For this reason, we got a 15-1 ARM which offered a lower interest rate than a 30 year fixed loan (but higher than a 15 year fixed by 0.25% points). This provided a low monthly payment that we could pay in all but the worst circumstances, but also provided a very low-interest rate with the opportunity to pay our physician mortgage off early.
What Should I Do With Any Equity?
When you refinance your house, it will cost you money. For us, it ended up being about $4,000 to $6,000 to refinance our home. Despite that, we had enough equity in our home (the value of the home – what you owe) to cover the costs.
When you refinance, the bank has an obvious conflict of interest to let you take out any equity in your home that you have so that they can refinance you up to the full value of the home. In this way, they will be applying interest you are required to pay back to them on a larger number.
This is why banks make sure you know you can refinance, if interested. They make money on the process and – if you take money from the equity in your home – they get to charge you interest for longer.
For this reason, we brought cash to close to pay for some of the processes and left any remaining equity in the home. Remember, our goal is to be debt-free. Not just to have a lower monthly payment on our physician mortgage.
When refinancing, I encourage you to keep your financial goals clear! If your long-term goal is to be debt-free, then don’t take out any equity you don’t need to use to pay for the physician home loan refinance!
Should I Change My Monthly Payment?
People refinance for three reasons. Two of them are good. One of them not so much.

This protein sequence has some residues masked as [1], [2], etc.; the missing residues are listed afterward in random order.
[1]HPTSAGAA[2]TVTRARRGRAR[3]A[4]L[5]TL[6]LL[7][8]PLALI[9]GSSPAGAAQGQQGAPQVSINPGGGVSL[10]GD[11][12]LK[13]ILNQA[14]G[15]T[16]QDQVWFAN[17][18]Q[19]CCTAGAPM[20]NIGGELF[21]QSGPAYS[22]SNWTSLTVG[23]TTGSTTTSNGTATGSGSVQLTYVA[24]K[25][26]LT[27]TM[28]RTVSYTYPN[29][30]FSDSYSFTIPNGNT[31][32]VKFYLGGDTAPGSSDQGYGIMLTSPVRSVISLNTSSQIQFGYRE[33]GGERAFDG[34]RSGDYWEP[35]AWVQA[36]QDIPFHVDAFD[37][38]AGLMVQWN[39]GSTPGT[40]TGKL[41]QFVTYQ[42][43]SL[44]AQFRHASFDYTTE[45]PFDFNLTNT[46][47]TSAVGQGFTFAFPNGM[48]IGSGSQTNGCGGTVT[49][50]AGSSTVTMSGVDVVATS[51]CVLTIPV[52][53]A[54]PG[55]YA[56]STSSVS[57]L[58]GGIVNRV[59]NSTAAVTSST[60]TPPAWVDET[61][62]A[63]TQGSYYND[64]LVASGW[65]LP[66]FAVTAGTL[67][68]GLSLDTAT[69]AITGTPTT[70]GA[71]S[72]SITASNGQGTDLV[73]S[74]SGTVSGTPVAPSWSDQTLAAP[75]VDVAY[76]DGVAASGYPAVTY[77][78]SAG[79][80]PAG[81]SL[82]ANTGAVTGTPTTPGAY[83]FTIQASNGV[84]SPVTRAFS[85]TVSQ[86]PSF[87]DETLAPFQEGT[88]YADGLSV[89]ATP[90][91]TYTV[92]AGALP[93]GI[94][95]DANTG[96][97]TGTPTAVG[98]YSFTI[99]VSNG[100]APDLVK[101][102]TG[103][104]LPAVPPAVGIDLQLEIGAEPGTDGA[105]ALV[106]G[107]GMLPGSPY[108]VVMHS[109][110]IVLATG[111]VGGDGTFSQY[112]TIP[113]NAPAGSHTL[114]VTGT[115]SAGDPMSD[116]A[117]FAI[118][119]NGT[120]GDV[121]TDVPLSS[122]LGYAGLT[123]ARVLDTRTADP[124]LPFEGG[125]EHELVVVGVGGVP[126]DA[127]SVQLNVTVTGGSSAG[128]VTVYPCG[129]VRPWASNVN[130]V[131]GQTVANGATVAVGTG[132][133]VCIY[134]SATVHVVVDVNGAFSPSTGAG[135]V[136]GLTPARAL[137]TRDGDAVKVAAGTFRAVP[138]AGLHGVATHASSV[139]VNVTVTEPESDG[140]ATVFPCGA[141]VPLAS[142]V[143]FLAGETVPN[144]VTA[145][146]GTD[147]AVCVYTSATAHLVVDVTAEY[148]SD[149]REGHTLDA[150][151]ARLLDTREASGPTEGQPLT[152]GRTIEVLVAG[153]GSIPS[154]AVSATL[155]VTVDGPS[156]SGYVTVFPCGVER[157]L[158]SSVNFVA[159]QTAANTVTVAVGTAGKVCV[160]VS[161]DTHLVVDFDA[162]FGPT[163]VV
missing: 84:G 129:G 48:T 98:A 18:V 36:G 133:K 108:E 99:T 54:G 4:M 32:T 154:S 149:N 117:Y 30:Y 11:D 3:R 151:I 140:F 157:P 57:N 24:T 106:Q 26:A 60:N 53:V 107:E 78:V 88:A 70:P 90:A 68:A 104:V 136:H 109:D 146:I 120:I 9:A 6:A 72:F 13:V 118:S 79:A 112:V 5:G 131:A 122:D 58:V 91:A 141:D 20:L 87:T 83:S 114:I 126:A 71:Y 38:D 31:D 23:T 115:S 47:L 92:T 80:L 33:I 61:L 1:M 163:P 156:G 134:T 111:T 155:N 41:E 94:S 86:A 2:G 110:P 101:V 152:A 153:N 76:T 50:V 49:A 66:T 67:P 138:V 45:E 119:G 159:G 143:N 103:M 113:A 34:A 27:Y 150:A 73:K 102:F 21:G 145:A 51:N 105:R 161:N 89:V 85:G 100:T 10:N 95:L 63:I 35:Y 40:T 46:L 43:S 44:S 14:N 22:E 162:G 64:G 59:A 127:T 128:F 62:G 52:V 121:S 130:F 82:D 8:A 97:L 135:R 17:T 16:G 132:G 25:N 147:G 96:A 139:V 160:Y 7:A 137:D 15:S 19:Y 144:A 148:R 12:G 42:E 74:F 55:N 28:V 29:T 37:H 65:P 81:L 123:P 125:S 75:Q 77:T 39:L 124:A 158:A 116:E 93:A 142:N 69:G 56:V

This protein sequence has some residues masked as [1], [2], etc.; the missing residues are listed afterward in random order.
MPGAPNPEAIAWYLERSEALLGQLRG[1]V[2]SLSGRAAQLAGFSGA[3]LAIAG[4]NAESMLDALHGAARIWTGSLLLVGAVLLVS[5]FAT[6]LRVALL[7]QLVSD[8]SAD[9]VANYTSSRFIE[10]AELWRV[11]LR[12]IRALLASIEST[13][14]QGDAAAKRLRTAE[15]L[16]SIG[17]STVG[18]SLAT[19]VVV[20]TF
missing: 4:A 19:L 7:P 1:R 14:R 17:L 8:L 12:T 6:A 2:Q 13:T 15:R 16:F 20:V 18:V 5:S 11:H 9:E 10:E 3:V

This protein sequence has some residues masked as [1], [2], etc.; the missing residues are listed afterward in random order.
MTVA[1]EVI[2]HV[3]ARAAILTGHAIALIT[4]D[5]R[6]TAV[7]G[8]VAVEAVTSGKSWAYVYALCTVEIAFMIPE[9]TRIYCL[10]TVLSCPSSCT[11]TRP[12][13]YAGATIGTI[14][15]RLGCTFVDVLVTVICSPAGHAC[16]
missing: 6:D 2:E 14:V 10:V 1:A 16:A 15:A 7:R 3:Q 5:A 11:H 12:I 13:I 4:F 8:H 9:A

The first two reasons are for a lower monthly payment (increases monthly cash flow) and a lower interest rate (less overall interest rate paid on the home). Both of these are good things. The third – not so good – reason people refinance is to take out equity on the home. We discussed this above.
If your monthly payment will be lower, this does beg the question, “What should I do with the lower monthly payment and extra cash flow?” Of course, this depends on what your cash flow plan is for your money. For my wife and I, we kept our monthly payment where it was prior to the refinance so that we are now putting an extra $400 per month towards our principle on the home each month.
However, if you aren’t accomplishing your annual savings goal – or have other higher interest debt – this may not be ideal for your situation.
Not sure what to do with your cash flow? Then, it is time for you to take the Medical Degree to Financailly Free course. The next course is available for purchase from May 26th to June 10th! If you click here, you can join the waitlist for the course right now!
If you are considering refinancing your physician mortgage, remember the goal should remaining becoming debt-free. Yes, the refinance will lower your monthly payment. Yes, it will save you overall interest paid on the loan.
Yet, don’t forget your overall purpose when deciding where and how to refinance. Have a plan for your cash flow. And, keep your goals in mind as you decide your term conditions.
Have you recently purchased or refinanced your physician home loan? What was your experience? Leave a comment below.
Thank you for an informative blog as some of us are in the same boat as you. Would you mind sharing what bank was your initial mortgage was with and who did you switch to.
First national bank of Pennsylvania for both